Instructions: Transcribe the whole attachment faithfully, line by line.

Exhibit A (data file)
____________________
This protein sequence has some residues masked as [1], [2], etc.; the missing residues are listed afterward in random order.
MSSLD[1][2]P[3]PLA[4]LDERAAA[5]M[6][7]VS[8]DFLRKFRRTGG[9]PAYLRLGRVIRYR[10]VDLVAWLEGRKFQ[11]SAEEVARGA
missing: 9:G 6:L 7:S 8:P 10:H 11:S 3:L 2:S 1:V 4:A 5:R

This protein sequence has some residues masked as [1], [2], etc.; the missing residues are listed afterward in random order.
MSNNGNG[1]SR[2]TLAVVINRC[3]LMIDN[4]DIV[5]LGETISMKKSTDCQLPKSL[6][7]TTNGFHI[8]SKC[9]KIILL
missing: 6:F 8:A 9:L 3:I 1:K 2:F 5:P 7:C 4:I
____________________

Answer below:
This protein sequence has some residues masked as [1], [2], etc.; the missing residues are listed afterward in random order.
MSSLD[1][2]P[3]PLA[4]LDERAAA[5]M[6][7]VS[8]DFLRKFRRTGG[9]PAYLRLGRVIRYR[10]VDLVAWLEGRKFQ[11]SAEEVARGA
missing: 9:G 6:L 7:S 8:P 10:H 11:S 3:L 2:S 1:V 4:A 5:R

This protein sequence has some residues masked as [1], [2], etc.; the missing residues are listed afterward in random order.
MSNNGNG[1]SR[2]TLAVVINRC[3]LMIDN[4]DIV[5]LGETISMKKSTDCQLPKSL[6][7]TTNGFHI[8]SKC[9]KIILL
missing: 6:F 8:A 9:L 3:I 1:K 2:F 5:P 7:C 4:I